Credits and Debits

What are Credits and Debits?

All business transactions have a monetary impact on the financial statements and the bottom line of an organization.

When accounting for these transactions, a company records the numbers in two accounts, a debit column on the left and a credit column on the right. The use of a 2-column transaction recording format is the most essential of all controls over accounting accuracy.

Debits are accounting entries that either increase an asset or expense account or decrease a liability or equity account. Credits are accounting entries that either increase a liability or equity account or decrease an asset or expense account.


Why do Credits and Debits matter?

Every accounting transaction has a debit entry and a credit entry. There is no maximum limit to the number of accounts involved in a transaction, but there must be at least two (one debit and one credit). The totals of the deficit credits must always equal each other so that the accounting transaction is “in balance.” If the transaction is not balanced, it would be impossible to create financial statements.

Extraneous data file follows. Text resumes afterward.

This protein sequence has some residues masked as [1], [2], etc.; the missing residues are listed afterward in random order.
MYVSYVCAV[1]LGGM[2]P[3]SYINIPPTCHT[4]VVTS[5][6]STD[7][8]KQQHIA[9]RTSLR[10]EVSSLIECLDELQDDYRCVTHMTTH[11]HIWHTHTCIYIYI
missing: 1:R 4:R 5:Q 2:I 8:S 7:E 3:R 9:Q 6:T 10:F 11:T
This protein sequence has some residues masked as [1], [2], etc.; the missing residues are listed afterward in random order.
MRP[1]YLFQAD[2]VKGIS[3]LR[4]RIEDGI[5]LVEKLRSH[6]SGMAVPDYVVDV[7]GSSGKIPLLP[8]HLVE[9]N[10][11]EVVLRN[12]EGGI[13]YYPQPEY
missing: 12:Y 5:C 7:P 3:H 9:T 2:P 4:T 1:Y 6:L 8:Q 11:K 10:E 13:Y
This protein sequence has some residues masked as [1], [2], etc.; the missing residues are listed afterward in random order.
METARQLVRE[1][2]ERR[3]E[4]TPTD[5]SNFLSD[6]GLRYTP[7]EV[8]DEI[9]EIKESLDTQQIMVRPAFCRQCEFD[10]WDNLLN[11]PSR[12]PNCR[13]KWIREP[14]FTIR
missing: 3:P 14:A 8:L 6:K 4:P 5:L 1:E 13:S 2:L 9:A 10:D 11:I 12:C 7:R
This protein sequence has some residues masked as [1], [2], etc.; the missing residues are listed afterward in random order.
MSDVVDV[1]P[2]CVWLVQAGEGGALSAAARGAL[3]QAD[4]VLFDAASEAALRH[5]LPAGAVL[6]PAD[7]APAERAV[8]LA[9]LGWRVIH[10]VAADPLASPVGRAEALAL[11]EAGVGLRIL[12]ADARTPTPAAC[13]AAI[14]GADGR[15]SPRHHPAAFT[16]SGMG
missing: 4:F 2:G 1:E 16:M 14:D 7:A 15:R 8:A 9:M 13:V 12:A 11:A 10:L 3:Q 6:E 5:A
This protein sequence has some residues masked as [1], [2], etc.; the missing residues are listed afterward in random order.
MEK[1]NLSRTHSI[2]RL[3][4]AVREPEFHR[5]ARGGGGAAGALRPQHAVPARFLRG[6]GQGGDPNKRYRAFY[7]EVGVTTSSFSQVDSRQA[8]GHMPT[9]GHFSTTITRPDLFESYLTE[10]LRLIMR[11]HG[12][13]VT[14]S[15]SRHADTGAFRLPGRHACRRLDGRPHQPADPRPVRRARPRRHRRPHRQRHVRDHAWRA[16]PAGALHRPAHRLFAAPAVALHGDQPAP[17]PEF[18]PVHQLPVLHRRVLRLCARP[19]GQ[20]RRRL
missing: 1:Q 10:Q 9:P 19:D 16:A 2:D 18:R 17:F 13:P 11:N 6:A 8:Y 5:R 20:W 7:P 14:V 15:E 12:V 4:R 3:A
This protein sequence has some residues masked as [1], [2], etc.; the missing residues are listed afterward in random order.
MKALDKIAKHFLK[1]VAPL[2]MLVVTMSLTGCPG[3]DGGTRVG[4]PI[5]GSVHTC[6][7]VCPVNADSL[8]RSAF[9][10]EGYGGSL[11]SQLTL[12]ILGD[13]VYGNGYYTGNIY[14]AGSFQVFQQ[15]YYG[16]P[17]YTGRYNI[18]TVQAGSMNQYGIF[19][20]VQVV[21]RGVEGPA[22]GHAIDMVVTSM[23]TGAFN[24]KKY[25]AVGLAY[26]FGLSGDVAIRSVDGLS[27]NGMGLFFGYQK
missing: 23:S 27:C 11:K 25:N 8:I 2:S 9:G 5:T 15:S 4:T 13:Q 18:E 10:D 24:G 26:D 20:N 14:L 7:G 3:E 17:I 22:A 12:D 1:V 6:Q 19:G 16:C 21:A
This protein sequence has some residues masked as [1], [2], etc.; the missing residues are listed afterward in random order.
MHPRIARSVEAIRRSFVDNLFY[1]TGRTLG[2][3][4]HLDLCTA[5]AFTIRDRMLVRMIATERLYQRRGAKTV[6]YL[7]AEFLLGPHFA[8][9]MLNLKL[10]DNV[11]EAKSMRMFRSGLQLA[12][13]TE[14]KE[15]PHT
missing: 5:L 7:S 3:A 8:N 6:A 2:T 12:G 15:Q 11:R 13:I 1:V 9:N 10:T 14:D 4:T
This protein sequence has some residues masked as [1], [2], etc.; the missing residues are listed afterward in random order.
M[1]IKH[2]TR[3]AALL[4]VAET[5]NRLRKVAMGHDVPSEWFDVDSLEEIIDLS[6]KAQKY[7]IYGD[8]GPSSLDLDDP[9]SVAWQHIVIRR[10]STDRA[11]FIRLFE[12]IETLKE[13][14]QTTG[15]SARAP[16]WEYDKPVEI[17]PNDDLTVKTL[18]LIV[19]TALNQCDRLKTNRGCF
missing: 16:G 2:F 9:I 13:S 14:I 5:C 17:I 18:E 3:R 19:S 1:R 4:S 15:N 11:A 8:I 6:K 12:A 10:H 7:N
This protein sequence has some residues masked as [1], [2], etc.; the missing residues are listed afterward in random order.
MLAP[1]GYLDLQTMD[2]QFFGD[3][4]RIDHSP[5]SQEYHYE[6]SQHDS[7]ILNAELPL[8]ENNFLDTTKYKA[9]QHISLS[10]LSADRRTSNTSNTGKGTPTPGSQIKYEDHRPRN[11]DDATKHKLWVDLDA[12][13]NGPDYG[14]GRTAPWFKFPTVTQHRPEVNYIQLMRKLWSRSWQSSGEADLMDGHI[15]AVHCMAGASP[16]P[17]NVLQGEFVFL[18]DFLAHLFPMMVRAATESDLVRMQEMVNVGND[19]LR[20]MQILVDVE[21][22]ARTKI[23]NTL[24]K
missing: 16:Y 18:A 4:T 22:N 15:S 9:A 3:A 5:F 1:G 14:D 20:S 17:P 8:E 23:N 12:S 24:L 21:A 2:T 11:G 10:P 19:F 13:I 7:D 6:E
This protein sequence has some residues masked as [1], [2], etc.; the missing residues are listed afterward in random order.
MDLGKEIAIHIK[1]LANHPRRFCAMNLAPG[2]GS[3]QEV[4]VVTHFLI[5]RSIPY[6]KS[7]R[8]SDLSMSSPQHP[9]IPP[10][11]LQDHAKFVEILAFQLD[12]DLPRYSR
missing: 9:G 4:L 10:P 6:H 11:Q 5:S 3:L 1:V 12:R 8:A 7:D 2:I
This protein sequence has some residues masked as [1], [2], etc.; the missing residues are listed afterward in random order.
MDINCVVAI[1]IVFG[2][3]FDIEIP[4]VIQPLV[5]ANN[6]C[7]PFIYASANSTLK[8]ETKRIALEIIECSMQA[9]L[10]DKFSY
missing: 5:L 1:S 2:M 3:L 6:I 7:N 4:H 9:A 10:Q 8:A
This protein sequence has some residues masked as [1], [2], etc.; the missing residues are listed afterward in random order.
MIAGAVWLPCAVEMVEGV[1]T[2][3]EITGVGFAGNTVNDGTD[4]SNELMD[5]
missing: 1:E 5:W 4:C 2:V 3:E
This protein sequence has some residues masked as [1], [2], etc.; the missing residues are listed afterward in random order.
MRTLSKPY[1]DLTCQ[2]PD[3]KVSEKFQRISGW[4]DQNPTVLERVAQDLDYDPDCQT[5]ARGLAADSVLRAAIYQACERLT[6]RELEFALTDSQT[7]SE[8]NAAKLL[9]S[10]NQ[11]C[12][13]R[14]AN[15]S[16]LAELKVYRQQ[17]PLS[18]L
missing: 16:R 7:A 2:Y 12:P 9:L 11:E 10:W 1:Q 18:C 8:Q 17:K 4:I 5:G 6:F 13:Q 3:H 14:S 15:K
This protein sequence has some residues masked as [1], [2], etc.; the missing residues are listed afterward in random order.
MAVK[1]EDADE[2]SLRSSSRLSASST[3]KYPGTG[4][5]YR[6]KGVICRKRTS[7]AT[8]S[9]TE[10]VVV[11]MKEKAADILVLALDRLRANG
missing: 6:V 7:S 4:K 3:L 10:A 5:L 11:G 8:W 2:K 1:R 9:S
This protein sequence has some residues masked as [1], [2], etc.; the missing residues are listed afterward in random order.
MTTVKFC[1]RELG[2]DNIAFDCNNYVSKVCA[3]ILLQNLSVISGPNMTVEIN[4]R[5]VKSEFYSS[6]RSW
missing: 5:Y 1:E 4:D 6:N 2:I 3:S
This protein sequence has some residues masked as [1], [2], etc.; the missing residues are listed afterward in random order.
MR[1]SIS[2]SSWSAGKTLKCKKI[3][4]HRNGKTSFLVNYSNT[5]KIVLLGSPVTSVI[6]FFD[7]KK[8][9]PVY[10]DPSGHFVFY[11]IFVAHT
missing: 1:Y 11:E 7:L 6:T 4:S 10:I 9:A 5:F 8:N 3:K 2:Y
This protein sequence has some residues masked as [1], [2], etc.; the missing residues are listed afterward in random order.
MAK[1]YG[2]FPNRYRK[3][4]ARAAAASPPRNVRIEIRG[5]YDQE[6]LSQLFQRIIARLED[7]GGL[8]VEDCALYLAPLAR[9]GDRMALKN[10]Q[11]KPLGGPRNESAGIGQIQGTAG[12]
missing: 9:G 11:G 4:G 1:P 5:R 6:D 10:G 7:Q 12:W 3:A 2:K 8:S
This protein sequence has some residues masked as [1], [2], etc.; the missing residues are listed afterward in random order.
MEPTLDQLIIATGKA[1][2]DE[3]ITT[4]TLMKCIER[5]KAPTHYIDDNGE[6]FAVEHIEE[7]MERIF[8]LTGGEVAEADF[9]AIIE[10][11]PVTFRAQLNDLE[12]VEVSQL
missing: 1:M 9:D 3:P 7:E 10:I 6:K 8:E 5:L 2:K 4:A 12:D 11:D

The meaning of a debit or credit can at times be confusing. For instance, if a company “debits” a cash account, the amount of cash on hand actually increases. But if it debits the accounts payable account, it means the amount of the AP liability decreases. That’s because credits and debits have different impacts across various types of accounts:

In asset accounts, a debit increases the balance and a credit decreases the balance. For liability accounts, debits decrease, and credits increase the balance. In equity accounts, a debit decreases the balance and a credit increases the balance.

The reason for this disparity is that the underlying accounting equation is that assets equal liabilities plus equity. So, a company may only “have” assets if they were paid for with liabilities or equity. There are additional rules for accounts that appear on an income statement:

Revenue and gain accounts, where a debit decreases and a credit increases the balance.
Expense and loss accounts, where a debit increases the balance, and a credit decreases the balance.
One way to lessen the confusion is to always remember that debits appear in the left accounting column and credits always go in the right column. There are no exceptions.

The most common debits and credit in accounting transactions are:

Sale for cash

Sale on credit

Received cash in payment of an account receivable

Purchased supplies from a supplier for cash

Purchased supplies from a supplier on credit

Purchased inventory from a supplier for cash

Purchase inventory from a supplier on credit

Paid employees

Take out a loan

Repay a loan

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